The social partnership Towards 2016transitional agreement of 2008 committed to establish a review process to consider the legal and other steps necessary to enable the employee representation mechanisms that had been established under previous agreements - and in legislation - to operate as they had been intended. The agreement also provided for a commitment to bring forward legislative proposals to prohibit the victimisation of trade union members and the incentivisation of persons not to be members of a trade union. The review process did not result in any substantive progress being made on the issue. There is a commitment in the programme for Government to ensure that Irish law on employee's rights to engage in collective bargaining is consistent with recent judgements of the European Court of Human Rights. This process will require consultation with stakeholders, including employer and worker representatives, and a review of the experience of the operation of the existing legislative framework as put in place under the industrial relations Acts of 2001 and 2004 and the consequences of the litigation that has arisen in the course of the operation of these Acts. The programme for Government also contains a commitment to establish a Constitutional Convention. The Government has approved the establishment of the convention and has agreed in principle, arrangements for its structure and operation.
The programme for Government sets out a programme of topics to be considered by the convention and the Government does not propose to depart from that. The programme for Government proposes that the convention examine the following matters - review of the Dáil electoral system; the presidential term; giving citizens the right to vote at Irish embassies in presidential elections; provision for same-sex marriage; amending the clause on the role of women in the home and encouraging greater participation of women in public life; increasing the participation of women in politics; removing blasphemy from our Constitution; and reducing the voting age to 17 years. The programme for Government also makes it clear that the convention is free to consider "other relevant constitutional amendments that may be recommended by it". It is the Government's view, however, that the convention should deal first with the topics that were assigned to it in the programme for Government. To get the convention started, the Government proposes that initially it should look at two matters of reducing the presidential terms to five years and reducing the voting age to 17 years. This Government is committed to the implementation of its programme for Government commitment to reviewing our legislative provision for collective bargaining in the light of international jurisprudence. I would remind Senators, moreover, that the programme for Government is a five year programme. I believe that the established dispute settling institutions should continue to play an important role in disputes over trade union recognition. The established procedures can be improved and secured without introducing a mandatory requirement upon employers to recognise trade unions for collective bargaining purposes.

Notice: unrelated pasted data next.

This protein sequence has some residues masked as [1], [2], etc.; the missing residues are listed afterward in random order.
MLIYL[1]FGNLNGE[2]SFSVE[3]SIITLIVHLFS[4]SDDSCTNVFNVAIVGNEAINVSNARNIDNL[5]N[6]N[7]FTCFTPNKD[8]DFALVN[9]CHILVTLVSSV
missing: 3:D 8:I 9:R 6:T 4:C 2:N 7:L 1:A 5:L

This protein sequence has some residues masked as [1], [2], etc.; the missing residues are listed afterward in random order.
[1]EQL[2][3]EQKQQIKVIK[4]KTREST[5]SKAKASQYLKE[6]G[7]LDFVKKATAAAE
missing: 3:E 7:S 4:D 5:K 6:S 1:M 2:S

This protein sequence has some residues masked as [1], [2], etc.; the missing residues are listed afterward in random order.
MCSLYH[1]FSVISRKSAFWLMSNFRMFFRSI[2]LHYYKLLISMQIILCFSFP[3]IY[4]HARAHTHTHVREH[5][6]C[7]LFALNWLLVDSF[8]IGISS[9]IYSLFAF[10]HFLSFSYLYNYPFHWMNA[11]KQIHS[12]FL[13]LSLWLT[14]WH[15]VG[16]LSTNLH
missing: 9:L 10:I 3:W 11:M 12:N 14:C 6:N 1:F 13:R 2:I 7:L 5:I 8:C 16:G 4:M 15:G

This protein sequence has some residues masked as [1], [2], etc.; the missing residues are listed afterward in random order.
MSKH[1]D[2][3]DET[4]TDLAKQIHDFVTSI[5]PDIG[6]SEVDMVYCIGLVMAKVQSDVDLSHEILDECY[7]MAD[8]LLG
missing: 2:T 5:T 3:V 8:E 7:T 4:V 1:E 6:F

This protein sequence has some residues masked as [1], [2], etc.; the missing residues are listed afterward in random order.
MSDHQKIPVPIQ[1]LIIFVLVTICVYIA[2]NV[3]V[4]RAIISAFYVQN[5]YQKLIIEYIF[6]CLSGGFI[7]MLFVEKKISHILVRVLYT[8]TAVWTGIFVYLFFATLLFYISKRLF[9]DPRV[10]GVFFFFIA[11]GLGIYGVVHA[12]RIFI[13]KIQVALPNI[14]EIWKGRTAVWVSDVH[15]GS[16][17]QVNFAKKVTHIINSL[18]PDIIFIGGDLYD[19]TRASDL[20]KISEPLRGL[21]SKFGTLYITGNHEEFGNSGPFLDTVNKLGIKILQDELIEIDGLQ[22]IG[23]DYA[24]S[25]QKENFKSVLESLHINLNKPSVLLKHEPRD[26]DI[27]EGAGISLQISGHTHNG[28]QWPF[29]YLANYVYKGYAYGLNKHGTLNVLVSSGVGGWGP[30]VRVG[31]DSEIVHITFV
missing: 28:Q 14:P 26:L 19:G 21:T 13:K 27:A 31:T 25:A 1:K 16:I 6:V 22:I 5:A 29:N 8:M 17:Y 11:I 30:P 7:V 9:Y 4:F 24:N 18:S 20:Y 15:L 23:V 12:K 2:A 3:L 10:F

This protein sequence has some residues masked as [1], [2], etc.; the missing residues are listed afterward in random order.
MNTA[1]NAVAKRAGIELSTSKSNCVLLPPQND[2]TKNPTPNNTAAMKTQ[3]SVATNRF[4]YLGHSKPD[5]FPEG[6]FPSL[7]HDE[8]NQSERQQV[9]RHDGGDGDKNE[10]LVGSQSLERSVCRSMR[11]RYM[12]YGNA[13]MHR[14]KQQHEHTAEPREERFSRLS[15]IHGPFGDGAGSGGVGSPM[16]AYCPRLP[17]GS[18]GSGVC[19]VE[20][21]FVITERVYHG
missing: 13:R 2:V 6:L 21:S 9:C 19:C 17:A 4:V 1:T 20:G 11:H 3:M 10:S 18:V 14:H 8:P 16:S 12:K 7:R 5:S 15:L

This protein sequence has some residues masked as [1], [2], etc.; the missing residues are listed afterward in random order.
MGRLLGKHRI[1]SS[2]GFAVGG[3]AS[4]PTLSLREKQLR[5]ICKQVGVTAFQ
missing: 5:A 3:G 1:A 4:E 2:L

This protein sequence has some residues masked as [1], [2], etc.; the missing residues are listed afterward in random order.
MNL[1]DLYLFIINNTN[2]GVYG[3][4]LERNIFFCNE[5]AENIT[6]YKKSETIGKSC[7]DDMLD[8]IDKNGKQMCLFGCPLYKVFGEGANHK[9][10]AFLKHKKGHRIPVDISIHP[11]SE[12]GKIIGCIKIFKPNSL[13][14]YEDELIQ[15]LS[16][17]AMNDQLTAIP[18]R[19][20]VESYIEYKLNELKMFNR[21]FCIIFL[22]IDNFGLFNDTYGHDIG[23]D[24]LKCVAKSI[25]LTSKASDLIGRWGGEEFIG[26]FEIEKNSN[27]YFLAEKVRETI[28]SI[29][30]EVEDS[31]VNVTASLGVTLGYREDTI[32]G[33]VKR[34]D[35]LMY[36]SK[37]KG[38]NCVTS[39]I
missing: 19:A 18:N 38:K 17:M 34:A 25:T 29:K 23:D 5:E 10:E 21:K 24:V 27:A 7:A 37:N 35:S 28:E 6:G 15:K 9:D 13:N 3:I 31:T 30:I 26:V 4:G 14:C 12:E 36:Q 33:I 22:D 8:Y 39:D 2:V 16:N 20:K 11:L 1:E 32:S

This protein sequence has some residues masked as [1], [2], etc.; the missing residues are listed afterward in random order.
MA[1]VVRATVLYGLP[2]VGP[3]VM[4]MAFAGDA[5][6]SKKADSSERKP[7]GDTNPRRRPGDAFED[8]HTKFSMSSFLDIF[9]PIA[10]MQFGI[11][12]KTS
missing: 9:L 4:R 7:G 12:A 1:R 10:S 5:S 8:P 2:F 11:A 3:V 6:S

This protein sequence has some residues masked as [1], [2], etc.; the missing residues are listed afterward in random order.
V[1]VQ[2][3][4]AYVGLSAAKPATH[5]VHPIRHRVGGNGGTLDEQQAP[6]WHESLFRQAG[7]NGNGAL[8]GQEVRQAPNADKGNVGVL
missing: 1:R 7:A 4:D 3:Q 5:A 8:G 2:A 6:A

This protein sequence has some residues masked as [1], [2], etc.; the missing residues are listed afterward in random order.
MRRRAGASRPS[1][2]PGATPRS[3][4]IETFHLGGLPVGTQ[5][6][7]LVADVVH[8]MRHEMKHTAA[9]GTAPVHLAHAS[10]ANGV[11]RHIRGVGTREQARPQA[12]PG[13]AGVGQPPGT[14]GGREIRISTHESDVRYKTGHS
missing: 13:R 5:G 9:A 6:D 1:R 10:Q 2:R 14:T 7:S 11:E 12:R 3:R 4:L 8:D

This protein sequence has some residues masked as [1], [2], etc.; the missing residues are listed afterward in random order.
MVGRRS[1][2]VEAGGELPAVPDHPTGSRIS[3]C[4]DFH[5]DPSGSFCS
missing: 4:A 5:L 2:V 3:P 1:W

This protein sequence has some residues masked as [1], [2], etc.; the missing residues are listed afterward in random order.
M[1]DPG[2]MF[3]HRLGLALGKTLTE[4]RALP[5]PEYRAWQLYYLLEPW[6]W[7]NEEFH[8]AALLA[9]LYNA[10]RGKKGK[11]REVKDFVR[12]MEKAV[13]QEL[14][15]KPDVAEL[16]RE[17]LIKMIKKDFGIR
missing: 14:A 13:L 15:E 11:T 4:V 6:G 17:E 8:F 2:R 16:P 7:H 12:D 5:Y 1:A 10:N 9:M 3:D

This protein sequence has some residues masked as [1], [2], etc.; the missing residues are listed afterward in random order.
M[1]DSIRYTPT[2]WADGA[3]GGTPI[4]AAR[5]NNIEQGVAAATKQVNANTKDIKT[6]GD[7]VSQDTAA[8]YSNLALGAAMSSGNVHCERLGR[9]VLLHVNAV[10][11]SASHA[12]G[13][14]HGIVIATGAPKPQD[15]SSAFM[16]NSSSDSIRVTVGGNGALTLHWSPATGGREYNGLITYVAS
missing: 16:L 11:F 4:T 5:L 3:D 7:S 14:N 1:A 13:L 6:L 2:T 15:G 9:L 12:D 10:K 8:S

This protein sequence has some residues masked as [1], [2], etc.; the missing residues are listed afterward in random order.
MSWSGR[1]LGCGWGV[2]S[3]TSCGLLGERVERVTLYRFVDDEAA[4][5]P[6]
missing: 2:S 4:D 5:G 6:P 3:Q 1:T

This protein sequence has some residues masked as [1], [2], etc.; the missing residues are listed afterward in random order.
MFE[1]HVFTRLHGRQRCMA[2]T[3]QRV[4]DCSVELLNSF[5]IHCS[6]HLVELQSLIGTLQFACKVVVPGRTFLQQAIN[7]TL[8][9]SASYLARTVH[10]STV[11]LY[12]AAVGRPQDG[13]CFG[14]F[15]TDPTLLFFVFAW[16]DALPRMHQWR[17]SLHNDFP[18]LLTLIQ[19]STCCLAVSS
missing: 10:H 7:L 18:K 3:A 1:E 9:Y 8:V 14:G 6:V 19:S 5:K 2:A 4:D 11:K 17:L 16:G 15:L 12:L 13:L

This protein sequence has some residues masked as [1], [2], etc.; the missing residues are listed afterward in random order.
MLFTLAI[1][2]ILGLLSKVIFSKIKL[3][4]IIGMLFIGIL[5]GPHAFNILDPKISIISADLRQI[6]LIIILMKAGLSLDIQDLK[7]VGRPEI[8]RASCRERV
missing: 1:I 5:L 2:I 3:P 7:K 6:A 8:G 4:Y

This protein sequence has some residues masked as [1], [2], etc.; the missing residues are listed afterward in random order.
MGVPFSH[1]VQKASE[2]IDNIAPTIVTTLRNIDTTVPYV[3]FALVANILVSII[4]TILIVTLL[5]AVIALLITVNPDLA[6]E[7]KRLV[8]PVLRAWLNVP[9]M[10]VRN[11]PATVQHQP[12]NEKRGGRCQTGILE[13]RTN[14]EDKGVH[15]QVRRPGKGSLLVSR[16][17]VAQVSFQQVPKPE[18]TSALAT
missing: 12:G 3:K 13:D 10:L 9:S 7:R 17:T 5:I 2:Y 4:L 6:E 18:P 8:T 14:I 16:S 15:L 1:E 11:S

I am certain that satisfactory arrangements can be put in place that are suited to our constitutional, social and economic traditions, as well as our international obligations. I am also convinced that they can be framed so as to ensure continued success in attracting investment into our economy.
I asked the Minister to clarify if it would be necessary to amend the Constitution in order to legislate for a right to collective bargaining. In his response, the Minister said that it had been established in a number of legal cases that the constitutional guarantee to freedom of association does not guarantee workers' rights to have their union recognised for the purpose of collective bargaining. Is it correct, therefore, that it would require a change in the Constitution to establish the absolute right to collective bargaining? Is that a fair assessment of the situation?
It is not Government policy to introduce mandatory recognition of trade unions, as outlined in my reply. The policy is to seek to deal with court rulings that have occurred in this area and in particular to find a workable solution that-----
Yes, indeed. To be honest, I do not know. It is not Government policy to have mandatory recognition, as it is essentially a voluntary system. The reason is that many investors do not recognise trade unions. We have a mixed system. What evolved under the industrial relations Acts, is that trade union representation was not recognised and there were still issues that needed to be resolved and a means of adjudicating on them in the Labour Court, that did not require mandatory recognition, was developed under the Acts. The ambition of Government is to get back to restore a system for dealing with such cases. It has not been Government policy to seek to introduce mandatory trade union recognition. I am not a constitutional lawyer, but if I can find information I will send it to the Senator.